By Nick Triggle
Health reporter, BBC News
Financial incentives could be used to encourage people to stop smoking
The NHS is exploring the possibility of using financial incentives to encourage healthier lifestyles.
Several areas have already started their own schemes - and the results have given some encouragement.
NICE, which advises the NHS in England and Wales, believes they may help tackle obesity, smoking and drinking.
It described rewarding lifestyle changes as an "idea whose time has come" but wants to gather more evidence before a formal recommendation.
It is not the first time the body - the National Institute for Health and Clinical Excellence - has considered incentives. It has already backed rewards to encourage people off drugs.
PAYING PEOPLE TO QUIT SMOKING
Tayside, which covers part of the east coast of Scotland, runs perhaps the most advanced lifestyle rewards scheme in the UK.
The local NHS board started offering weekly grocery vouchers for pregnant women in exchange for stopping smoking in 2007.
The £12.50 credits cannot be exchanged for alcohol or cigarettes and are offered throughout pregnancy and up to three months after birth.
So far 450 women have taken part with a fifth still not smoking at the end - twice the success rate of standard stop smoking services.
Indeed, those behind the scheme have been so impressed they have recently expanded it to include all smokers in one part of the region.
To gauge public reaction to rewards for healthy behaviour, NICE is putting the concept before its citizen's council on Thursday and Friday.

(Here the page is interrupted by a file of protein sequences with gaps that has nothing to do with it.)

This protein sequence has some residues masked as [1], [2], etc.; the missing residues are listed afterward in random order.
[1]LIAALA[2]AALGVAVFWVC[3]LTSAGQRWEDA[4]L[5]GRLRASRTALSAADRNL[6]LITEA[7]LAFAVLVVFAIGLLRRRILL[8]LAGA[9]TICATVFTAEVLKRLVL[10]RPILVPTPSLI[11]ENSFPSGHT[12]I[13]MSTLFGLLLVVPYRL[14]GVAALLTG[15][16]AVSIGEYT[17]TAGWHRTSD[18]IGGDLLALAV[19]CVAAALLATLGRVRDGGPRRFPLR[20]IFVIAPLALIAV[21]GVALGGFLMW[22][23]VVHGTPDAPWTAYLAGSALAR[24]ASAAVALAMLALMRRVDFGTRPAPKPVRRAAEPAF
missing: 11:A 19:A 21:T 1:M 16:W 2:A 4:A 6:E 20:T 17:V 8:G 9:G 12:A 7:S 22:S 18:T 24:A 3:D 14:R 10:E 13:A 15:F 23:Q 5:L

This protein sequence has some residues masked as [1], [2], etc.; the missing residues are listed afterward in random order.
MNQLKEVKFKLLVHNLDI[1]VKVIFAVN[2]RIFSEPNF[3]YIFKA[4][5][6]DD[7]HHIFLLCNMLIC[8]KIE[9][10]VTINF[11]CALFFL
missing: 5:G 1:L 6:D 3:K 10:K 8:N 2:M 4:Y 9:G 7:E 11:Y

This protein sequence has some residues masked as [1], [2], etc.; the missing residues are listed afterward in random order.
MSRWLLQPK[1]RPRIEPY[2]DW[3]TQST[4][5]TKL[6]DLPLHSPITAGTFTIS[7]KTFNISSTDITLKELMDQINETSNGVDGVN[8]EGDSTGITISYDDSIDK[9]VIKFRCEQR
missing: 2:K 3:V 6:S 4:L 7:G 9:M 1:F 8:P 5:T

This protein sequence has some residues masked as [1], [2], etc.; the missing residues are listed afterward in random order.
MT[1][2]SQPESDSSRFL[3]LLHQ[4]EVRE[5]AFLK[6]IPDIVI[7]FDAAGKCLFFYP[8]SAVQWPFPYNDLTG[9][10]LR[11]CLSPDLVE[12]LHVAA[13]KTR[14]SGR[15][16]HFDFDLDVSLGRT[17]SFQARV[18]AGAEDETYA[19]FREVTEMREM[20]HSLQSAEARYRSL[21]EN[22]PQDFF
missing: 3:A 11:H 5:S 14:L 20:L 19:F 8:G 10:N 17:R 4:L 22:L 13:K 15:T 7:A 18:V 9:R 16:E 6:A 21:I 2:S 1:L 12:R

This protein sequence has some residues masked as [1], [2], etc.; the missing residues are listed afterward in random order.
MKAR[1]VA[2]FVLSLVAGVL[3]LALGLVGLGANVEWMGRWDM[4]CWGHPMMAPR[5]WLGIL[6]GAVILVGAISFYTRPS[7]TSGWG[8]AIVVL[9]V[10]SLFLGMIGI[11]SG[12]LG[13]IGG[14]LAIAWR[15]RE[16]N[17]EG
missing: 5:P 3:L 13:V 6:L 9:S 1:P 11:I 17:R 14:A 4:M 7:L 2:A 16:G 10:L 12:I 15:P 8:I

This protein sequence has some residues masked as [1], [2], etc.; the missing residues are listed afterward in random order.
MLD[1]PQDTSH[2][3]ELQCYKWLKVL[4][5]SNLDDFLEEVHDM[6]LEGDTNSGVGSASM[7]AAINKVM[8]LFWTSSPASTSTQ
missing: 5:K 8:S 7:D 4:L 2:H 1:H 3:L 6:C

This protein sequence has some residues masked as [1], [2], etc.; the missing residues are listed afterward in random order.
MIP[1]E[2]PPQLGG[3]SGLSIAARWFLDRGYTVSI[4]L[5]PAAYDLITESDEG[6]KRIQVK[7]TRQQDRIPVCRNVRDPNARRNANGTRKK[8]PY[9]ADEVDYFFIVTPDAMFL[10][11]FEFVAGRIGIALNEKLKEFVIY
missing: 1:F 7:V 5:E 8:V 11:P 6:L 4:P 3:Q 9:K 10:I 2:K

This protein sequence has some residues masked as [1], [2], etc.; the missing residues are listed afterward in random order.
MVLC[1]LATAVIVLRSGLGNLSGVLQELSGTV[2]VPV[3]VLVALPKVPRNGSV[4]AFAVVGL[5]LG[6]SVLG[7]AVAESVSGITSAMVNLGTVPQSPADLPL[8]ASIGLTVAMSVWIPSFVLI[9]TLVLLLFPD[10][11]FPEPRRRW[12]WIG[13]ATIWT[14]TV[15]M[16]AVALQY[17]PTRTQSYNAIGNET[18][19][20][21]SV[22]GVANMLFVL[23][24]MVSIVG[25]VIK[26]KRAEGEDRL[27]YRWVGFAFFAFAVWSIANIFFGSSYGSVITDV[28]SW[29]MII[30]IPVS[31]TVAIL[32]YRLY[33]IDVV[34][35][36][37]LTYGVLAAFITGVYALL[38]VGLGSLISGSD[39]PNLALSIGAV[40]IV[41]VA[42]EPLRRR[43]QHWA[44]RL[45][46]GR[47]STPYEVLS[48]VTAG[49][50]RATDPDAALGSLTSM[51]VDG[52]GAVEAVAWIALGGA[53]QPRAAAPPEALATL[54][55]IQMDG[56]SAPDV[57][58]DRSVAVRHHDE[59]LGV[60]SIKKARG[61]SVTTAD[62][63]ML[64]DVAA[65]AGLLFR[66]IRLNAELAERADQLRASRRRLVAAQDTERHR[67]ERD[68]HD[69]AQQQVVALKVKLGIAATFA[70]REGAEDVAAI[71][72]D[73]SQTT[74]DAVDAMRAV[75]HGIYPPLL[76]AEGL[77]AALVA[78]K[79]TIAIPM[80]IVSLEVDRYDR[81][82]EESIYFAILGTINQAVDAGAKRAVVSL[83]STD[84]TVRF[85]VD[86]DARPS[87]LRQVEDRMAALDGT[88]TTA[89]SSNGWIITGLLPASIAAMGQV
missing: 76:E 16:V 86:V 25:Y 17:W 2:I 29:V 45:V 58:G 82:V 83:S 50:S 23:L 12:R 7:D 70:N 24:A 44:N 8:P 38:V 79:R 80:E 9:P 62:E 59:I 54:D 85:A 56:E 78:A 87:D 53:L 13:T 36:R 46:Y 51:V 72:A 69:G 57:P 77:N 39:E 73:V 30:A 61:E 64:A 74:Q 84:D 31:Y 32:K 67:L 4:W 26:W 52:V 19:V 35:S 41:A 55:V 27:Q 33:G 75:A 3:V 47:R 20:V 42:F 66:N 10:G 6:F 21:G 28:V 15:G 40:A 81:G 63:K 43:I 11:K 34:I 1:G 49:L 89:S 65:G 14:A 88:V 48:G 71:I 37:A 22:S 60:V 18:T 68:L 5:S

In an interview with the BBC ahead of that event, Professor Mike Kelly, NICE's head of public health, said: "We will want to see evidence that it provides value for money, there is a question over whether behaviour is sustained when incentives end.
"But the benefit of getting a child to become more active or a person to give up smoking at 25 is clear for the individual and for society.
"We are storing up so many future problems and this is something within our grasp. There are no mysterious causes, it is about behaviour.
"Humans respond to incentives, we know that. What we now need to see is whether the economic behaviour can be repeated in terms of health behaviour. It is an idea whose time has come."
However, Professor Kelly accepted there were concerns that would need to be overcome first.
"There are moral questions. Is becoming healthy something people should already be doing anyway? Should public money be used for it? Is there a sense that it is a bribe?"
If NICE did end up backing incentive schemes of some kind, recommendations covering England and Wales would still be a year away at least.
In the meantime, the body is working closely with a team of London-based experts from King's College, Queen Mary University and the London School of Economics, who are carrying out research into the issue.
HAVE YOUR SAY
There are much better ways the NHS could spend the money
They are reviewing international evidence on rewards and are planning to carry out trials.
Professor Theresa Marteau, who is heading up the study, said: "Incentives seem to work in some cases, not all. We want to find out exactly what works best."
Nonetheless, some parts of the NHS in the UK have already started pushing ahead with their own schemes.
In Tayside smokers have been offered vouchers for groceries in return for quitting. The scheme has proved twice as effective as standard support.
And in Kent cash payments have been given to people who lose weight.
Incentives have also been used elsewhere in the world. For example, in Germany social insurance contributions are reduced if people attend services such as smoking cessation and screening.
But Roger Goss, of Patient Concern, questioned the merits of the NHS adopting such an approach.
"My instinct is that this should not be a priority. I can't see how it can be enforced.
"There is also the question about rewarding people for behaviour some people do voluntarily."